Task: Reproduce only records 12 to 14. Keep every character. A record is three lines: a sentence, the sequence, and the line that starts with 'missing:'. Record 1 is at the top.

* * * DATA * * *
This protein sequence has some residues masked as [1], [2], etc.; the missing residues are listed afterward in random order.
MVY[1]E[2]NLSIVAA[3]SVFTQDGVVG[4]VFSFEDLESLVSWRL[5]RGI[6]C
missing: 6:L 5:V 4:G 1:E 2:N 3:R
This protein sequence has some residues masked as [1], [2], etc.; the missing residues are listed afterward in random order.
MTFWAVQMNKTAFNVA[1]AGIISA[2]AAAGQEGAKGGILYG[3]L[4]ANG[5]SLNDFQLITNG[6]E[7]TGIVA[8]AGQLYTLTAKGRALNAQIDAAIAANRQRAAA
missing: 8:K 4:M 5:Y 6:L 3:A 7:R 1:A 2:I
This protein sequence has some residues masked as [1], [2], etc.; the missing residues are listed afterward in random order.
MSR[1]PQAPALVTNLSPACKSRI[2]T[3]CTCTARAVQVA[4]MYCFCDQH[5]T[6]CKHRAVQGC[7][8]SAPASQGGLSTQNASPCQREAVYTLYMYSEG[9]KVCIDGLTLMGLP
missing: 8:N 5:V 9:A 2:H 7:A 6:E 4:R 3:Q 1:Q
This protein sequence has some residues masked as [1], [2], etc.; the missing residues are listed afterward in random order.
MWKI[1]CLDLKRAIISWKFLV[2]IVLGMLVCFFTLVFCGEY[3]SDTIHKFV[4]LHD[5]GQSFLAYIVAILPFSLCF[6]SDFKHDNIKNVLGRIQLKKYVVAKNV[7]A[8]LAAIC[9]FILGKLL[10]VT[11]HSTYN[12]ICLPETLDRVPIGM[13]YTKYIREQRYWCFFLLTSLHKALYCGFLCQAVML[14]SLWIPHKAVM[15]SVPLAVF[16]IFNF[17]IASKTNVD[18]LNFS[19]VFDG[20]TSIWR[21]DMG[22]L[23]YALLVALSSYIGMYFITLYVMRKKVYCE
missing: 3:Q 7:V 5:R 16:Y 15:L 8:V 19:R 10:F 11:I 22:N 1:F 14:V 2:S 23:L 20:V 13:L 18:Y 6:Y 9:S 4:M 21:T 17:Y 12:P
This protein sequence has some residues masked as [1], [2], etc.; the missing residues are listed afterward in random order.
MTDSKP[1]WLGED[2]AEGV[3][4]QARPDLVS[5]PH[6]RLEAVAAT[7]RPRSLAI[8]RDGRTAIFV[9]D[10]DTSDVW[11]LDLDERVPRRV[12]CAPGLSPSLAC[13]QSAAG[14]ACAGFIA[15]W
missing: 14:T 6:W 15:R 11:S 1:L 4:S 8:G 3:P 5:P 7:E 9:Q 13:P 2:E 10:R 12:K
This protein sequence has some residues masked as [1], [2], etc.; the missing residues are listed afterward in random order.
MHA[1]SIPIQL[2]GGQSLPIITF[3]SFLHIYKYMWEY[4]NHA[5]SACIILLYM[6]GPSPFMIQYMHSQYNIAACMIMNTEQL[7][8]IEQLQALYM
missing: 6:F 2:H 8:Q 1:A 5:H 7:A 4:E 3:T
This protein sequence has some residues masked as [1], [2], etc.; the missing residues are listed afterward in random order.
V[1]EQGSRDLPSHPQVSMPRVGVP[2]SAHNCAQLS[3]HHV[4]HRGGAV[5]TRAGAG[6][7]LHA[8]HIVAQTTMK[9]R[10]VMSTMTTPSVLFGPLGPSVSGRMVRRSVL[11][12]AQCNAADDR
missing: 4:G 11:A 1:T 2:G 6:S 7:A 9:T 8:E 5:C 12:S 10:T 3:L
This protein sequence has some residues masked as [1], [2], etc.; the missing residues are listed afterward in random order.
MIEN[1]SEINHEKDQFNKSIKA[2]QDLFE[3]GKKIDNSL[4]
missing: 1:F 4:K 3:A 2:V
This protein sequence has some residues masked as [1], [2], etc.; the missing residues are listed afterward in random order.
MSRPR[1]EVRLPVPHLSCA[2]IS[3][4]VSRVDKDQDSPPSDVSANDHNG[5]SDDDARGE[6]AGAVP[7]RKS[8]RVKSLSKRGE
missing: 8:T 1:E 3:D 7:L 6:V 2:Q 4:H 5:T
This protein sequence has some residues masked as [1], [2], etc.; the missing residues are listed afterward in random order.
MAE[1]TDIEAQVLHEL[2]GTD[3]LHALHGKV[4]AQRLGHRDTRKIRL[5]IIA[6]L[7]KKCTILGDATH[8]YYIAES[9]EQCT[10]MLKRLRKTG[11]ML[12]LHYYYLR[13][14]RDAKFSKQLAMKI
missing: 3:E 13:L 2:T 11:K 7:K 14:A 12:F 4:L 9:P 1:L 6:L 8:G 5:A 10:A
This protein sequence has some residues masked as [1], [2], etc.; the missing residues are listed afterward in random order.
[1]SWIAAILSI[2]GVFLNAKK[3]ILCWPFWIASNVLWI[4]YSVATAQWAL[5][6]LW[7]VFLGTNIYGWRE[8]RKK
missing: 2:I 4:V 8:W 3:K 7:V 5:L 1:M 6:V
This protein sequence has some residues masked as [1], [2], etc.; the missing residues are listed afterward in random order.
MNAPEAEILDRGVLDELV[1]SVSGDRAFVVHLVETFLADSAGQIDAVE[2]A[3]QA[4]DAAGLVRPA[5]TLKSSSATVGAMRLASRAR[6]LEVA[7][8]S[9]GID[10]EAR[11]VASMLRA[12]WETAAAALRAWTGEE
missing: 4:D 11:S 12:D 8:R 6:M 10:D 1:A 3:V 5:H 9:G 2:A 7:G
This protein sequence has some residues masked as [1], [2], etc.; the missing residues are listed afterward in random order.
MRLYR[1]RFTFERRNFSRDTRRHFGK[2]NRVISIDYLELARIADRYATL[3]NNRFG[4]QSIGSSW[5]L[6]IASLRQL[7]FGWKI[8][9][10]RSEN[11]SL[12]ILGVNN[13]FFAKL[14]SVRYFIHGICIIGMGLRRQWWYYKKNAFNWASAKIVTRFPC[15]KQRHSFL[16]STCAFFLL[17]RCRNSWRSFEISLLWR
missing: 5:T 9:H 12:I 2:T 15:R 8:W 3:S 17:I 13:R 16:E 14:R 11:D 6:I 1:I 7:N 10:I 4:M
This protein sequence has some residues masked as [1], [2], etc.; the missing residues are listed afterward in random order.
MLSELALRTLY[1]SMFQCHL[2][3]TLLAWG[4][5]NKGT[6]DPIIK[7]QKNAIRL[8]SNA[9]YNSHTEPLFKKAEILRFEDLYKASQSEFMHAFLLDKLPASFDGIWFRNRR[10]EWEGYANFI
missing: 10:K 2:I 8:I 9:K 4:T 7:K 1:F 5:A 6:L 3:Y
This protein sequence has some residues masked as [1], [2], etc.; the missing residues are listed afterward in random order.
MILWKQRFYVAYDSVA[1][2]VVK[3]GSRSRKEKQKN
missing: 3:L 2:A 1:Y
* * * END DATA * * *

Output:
This protein sequence has some residues masked as [1], [2], etc.; the missing residues are listed afterward in random order.
MNAPEAEILDRGVLDELV[1]SVSGDRAFVVHLVETFLADSAGQIDAVE[2]A[3]QA[4]DAAGLVRPA[5]TLKSSSATVGAMRLASRAR[6]LEVA[7][8]S[9]GID[10]EAR[11]VASMLRA[12]WETAAAALRAWTGEE
missing: 4:D 11:S 12:D 8:R 6:M 10:D 1:A 3:V 5:H 9:G 2:A 7:G
This protein sequence has some residues masked as [1], [2], etc.; the missing residues are listed afterward in random order.
MRLYR[1]RFTFERRNFSRDTRRHFGK[2]NRVISIDYLELARIADRYATL[3]NNRFG[4]QSIGSSW[5]L[6]IASLRQL[7]FGWKI[8][9][10]RSEN[11]SL[12]ILGVNN[13]FFAKL[14]SVRYFIHGICIIGMGLRRQWWYYKKNAFNWASAKIVTRFPC[15]KQRHSFL[16]STCAFFLL[17]RCRNSWRSFEISLLWR
missing: 5:T 9:H 12:I 2:T 15:R 8:W 3:S 17:I 13:R 16:E 14:R 11:D 6:I 1:I 7:N 10:I 4:M
This protein sequence has some residues masked as [1], [2], etc.; the missing residues are listed afterward in random order.
MLSELALRTLY[1]SMFQCHL[2][3]TLLAWG[4][5]NKGT[6]DPIIK[7]QKNAIRL[8]SNA[9]YNSHTEPLFKKAEILRFEDLYKASQSEFMHAFLLDKLPASFDGIWFRNRR[10]EWEGYANFI
missing: 10:K 2:I 8:I 9:K 4:T 7:K 1:F 5:A 6:L 3:Y